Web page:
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Rattin’ ‘Round Napa
into Chateau califusa sometime after midnight, but we didn’t let it
all hang out, preferring instead to lay back, enjoy a few glasses of ’97
Perry Creek El Dorado Viognier with Bree and watch the
end of the Duke’s McCahill movie, one of his poorest vehicles ever.
As for the flight out left, I can sum it up in three lines of
five, seven and five syllables.
up early and greeted the day with Peet’s Major Hooligan’s Blend,
trading good natured insults with our host and berating him for not
having a swimming hole like the ‘Deauxnuts. Eventually, he went to work and we headed north on Highway 29
to see what kind of trouble we could cause in wine country.
Our first stop was the Oakville Grocery for sandwiches
that were light years beyond those served on the airplane, and we found
some ’98 Geyserville and Chave
Offerus to investigate as well.
I also instigated a minor food fight, escaping without any damage
to myself, but taking considerable delight in seeing a number of
BMW/Mercedes types splatter each other with pesto and pecorino.
We then took a leisurely drive over to Plumpjack, where we peeked in on Mary Pisor; she graciously took a few minutes from her very busy schedule (it’s “crush” in the valley, after all) to chat and give us a taste of the famous 1997 Reserve Cabernet Sauvignon. Yes, the one with the screwcap. It’s a lovely dark garnet with an effusive sweet oak/cassis/ plum/ blackberry bouquet that echoes and expands in the flavors and finishes with that deep dark Cabernet Sauvignon essence that takes it well beyond the mere “fruit bomb.” It shows no heat, despite the 14.7 % alcohol, and while oak-phobes may not like it, we thought it was absolutely delicious. Mary laughed and said, “We weren’t kidding when we said we put our best wine in that bottle!”
about the vines by the parking lot, and she informed us that they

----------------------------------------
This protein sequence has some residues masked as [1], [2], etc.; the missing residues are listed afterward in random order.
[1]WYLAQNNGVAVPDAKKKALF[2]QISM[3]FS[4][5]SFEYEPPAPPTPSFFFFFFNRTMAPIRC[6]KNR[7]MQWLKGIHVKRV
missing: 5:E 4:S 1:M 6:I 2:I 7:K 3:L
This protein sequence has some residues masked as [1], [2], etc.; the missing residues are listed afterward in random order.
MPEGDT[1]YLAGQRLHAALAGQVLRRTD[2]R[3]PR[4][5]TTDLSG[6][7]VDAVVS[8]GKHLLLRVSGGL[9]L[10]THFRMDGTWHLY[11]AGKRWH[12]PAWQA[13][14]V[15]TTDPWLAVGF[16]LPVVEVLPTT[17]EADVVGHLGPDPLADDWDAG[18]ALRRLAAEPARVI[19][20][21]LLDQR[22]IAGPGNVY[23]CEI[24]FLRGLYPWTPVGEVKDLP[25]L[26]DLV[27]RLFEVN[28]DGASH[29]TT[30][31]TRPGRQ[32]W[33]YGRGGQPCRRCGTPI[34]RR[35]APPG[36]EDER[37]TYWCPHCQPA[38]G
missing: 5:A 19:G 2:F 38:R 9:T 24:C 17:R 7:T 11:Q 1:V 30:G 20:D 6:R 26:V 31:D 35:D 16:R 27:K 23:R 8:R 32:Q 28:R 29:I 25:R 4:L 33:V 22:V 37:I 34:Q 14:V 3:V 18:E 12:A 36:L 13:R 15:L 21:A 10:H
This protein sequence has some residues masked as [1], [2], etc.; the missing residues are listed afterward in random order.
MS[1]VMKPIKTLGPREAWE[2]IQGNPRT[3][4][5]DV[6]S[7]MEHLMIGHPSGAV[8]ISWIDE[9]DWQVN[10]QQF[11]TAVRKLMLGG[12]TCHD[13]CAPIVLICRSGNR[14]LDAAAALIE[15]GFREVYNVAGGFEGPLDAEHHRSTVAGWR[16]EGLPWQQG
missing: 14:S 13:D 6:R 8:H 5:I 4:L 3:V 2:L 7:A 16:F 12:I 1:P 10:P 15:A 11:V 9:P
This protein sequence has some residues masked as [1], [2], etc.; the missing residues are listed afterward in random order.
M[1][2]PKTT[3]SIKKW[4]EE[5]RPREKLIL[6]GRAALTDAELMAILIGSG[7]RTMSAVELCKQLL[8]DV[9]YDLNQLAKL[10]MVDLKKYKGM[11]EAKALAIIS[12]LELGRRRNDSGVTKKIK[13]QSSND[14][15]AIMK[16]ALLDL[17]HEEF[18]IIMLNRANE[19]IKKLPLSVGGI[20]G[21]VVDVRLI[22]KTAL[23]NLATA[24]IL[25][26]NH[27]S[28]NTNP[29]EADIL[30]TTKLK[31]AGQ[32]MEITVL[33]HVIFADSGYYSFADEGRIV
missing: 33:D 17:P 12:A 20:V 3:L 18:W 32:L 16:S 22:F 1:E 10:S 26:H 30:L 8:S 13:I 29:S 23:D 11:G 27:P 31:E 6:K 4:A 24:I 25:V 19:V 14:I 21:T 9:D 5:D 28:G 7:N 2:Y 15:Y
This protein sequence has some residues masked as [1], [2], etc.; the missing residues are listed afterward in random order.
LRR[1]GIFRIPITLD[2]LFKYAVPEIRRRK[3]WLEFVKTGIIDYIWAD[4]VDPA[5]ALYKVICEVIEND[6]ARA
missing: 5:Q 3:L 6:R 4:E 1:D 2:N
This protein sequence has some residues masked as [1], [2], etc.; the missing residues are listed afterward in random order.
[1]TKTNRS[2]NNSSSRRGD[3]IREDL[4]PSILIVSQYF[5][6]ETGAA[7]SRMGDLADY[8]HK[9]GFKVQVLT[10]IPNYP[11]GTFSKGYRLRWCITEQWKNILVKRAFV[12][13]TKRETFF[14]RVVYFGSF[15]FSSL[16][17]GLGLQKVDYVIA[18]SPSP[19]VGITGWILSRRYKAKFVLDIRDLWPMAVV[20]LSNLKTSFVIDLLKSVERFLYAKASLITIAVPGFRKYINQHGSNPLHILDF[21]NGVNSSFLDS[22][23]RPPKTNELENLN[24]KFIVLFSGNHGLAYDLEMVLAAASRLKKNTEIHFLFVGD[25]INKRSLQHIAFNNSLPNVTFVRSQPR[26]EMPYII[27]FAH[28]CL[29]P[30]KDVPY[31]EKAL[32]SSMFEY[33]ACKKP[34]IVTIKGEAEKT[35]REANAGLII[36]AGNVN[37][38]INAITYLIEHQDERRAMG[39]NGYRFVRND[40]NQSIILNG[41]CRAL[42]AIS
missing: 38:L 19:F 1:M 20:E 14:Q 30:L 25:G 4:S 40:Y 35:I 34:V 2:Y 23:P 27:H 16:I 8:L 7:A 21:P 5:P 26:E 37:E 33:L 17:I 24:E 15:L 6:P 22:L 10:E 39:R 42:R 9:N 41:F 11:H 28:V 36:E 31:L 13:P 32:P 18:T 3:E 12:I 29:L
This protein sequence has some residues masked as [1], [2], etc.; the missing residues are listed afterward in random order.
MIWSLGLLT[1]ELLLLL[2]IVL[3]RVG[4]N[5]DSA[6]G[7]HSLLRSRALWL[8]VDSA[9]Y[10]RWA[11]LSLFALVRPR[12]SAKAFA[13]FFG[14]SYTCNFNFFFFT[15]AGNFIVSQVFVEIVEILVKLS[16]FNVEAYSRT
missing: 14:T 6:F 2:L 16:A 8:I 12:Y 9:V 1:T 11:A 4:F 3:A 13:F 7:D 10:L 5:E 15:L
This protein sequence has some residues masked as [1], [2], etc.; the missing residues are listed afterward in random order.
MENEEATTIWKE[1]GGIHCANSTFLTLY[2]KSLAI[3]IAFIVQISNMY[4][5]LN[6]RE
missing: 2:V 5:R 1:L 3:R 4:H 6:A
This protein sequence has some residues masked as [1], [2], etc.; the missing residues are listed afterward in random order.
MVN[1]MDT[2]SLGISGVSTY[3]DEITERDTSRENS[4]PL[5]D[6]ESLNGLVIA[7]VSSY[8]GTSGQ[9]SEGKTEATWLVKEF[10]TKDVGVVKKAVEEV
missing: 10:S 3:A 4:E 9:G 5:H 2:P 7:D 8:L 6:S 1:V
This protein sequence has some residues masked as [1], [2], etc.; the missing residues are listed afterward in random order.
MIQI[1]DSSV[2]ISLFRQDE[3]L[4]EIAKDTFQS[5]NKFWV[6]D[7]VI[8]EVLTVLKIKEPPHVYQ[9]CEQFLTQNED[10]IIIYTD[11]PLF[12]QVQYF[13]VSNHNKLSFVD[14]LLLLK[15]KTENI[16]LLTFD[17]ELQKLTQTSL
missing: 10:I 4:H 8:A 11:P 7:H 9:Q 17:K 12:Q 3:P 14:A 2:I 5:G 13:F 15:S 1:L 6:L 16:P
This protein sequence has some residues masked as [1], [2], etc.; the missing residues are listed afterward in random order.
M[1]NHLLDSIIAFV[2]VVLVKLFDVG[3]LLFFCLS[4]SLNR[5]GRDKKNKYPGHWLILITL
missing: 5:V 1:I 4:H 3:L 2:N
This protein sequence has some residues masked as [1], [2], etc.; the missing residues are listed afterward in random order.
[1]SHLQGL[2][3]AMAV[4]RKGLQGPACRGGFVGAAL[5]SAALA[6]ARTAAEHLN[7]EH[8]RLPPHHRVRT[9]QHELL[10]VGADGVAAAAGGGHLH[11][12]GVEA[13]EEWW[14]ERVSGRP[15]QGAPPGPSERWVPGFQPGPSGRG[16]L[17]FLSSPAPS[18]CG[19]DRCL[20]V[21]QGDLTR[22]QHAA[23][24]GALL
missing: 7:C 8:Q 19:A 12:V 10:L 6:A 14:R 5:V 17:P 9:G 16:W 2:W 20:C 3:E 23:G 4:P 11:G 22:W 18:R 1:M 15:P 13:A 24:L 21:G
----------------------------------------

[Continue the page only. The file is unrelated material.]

produced the Cabernet Sauvignon that went into their Estate bottling,
adding that the grapes “are twice as sweet as Coca-Cola Classic,"
having weighed in at 23.9 Brix the day before.
She added that unlike the Chardonnay, they harvested the Cabernet
in warmer temperatures, so if the morning was foggy, they would wait
until it burns off.
We bid our adieus to Mary, letting her get back to work and we ambled over to the tasting room where we sampled the current offerings.
took our leave, and would have been satisfied if we didn’t hit another
winery the rest of the day, but after a couple of wine stores, did
indeed stop into V.
Sattui (guzzundheidt!), a well kept older styled winery
which was bustling with business. The
retail operation features a deli, a gift shop with plenty of merchandise
and lots and lots of wine. We
found the place to have a certain “move ‘em in and out” production
line feel to it, with a little too much “Napatude” for
our tastes. It might have
been more palatable had the wines been better, though we didn’t get to
taste any single vineyard or Reserve bottlings.
pulled back onto 29 and drove back south, Kim opened the window of our
rental car and exclaimed, “The smell of crush, don’t you love it?”
And it certainly did fill the air, demonstrating why many say
this is the best time of year to be in wine country.
our last stop at Peju Province,
another well kept establishment with a special emphasis on architecture
and sculpture. We observed
the winemaking area first, noting vats of Zinfandel and Merlot
“soup;” then we headed for the tasting room, where Sales Associate Joseph
Payne took us through an entertaining sampling of their
point, we were discussing older Zinfandels, and happened to mention the Lytton
Springs Winery models from the ‘70s and ‘80s we had a few weeks
previous with Frank Joyce, Mary Anne Barnett and Bree.
Owner Tony Peju overheard and came out of the office to tell of a ’74 Cuvaison Zinfandel
that he’d had not long ago that was still alive and kicking.
We had a pleasant chat with him as well, which was in keeping
with our overall experience here.
also worth noting that the new winemaker here is Gustavo Brambila,
formerly of Grgich Hills, not to
mention his own project, Gustavo
Thrace Winery. Bree and this taster both sampled the latter’s wines last
May and we were very impressed, so the future looks bright indeed at
All in all, not a bad day for just rattin’ ‘round in Napa Valley.